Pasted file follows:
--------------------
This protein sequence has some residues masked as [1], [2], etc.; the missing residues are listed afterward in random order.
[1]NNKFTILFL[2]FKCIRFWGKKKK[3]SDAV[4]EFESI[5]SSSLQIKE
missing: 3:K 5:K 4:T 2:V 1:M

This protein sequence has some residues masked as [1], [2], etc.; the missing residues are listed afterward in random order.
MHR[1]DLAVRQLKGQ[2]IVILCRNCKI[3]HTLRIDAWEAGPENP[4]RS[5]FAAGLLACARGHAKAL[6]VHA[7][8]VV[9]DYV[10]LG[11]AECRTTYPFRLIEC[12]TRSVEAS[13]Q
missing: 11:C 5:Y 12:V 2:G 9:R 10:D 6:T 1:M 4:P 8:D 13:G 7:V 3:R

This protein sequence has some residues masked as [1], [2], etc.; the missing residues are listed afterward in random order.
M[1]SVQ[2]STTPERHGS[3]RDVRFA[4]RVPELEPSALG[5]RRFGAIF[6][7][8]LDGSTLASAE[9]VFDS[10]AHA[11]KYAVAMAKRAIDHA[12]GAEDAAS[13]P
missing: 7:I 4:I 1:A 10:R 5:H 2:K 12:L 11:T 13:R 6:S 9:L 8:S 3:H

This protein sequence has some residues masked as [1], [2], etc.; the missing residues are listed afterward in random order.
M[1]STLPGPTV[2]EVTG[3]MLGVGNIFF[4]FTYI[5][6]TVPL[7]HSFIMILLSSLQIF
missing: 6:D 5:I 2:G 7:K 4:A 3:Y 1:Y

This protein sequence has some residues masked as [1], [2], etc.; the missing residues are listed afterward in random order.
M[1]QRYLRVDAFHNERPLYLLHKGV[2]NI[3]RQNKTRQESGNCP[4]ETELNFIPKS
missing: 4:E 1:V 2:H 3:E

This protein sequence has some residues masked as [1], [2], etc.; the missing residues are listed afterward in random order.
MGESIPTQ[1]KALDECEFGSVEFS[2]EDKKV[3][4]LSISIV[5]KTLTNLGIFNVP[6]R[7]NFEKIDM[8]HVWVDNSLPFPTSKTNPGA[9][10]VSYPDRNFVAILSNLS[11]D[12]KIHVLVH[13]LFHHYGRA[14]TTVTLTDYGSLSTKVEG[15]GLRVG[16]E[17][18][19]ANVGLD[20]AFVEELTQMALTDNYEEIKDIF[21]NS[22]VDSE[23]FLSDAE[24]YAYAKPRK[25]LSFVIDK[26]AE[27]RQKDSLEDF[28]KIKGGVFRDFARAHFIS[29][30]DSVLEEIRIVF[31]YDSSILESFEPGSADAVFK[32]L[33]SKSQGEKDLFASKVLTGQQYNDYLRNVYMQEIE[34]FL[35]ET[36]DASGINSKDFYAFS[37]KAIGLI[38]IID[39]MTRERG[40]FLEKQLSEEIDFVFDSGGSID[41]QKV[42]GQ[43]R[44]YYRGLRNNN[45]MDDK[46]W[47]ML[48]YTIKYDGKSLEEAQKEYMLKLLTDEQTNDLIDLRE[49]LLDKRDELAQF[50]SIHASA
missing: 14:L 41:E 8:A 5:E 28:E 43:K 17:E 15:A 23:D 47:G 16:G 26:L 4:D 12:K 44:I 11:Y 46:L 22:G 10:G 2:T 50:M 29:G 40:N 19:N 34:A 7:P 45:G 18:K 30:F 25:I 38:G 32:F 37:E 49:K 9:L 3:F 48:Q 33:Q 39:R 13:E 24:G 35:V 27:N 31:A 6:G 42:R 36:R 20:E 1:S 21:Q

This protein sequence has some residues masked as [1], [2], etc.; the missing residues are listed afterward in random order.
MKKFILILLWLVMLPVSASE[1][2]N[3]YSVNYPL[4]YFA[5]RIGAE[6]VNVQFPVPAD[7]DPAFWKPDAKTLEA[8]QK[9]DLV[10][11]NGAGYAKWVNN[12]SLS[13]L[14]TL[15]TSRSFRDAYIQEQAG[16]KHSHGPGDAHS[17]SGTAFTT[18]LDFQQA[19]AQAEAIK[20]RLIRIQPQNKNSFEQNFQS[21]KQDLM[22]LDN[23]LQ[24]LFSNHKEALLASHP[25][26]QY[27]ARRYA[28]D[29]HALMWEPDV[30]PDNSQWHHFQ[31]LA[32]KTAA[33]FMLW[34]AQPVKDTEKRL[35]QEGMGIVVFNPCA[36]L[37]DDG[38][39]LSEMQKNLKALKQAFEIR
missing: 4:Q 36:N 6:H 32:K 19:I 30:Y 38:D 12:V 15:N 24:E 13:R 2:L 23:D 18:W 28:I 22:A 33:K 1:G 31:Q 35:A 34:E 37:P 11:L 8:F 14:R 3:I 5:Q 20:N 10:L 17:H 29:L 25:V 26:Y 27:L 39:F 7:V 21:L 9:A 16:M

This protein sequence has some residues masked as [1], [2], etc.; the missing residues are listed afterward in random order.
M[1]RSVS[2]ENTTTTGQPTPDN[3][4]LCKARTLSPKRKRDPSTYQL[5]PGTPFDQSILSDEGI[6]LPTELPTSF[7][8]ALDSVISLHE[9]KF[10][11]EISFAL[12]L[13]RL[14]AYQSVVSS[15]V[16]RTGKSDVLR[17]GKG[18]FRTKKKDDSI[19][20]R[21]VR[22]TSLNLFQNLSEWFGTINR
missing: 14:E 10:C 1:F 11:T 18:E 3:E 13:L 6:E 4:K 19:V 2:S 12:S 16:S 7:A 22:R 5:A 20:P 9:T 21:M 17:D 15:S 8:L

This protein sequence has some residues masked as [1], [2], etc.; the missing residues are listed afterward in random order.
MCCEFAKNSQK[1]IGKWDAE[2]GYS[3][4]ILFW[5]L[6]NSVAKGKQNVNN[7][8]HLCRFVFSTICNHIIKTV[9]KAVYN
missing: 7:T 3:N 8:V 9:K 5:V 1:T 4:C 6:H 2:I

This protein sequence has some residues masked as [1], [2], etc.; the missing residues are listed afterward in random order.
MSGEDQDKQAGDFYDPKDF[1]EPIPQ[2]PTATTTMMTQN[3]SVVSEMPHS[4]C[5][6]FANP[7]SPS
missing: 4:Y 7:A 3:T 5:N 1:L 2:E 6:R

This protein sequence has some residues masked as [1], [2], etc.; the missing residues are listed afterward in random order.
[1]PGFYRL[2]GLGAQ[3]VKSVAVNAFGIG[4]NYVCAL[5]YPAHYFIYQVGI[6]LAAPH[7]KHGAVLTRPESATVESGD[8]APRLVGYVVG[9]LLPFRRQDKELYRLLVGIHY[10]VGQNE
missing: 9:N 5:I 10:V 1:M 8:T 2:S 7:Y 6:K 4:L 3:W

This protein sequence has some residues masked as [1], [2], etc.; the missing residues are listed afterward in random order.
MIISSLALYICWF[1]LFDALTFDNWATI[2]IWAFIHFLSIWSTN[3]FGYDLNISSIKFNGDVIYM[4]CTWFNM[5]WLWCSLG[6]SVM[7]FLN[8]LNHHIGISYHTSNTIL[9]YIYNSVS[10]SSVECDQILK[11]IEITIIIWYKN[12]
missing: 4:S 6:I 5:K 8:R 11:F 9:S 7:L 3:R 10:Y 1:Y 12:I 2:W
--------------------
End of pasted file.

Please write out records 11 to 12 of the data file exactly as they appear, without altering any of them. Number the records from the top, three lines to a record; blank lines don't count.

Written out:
This protein sequence has some residues masked as [1], [2], etc.; the missing residues are listed afterward in random order.
[1]PGFYRL[2]GLGAQ[3]VKSVAVNAFGIG[4]NYVCAL[5]YPAHYFIYQVGI[6]LAAPH[7]KHGAVLTRPESATVESGD[8]APRLVGYVVG[9]LLPFRRQDKELYRLLVGIHY[10]VGQNE
missing: 9:N 5:I 10:V 1:M 8:T 2:S 7:Y 6:K 4:L 3:W

This protein sequence has some residues masked as [1], [2], etc.; the missing residues are listed afterward in random order.
MIISSLALYICWF[1]LFDALTFDNWATI[2]IWAFIHFLSIWSTN[3]FGYDLNISSIKFNGDVIYM[4]CTWFNM[5]WLWCSLG[6]SVM[7]FLN[8]LNHHIGISYHTSNTIL[9]YIYNSVS[10]SSVECDQILK[11]IEITIIIWYKN[12]
missing: 4:S 6:I 5:K 8:R 11:F 9:S 7:L 3:R 10:Y 1:Y 12:I 2:W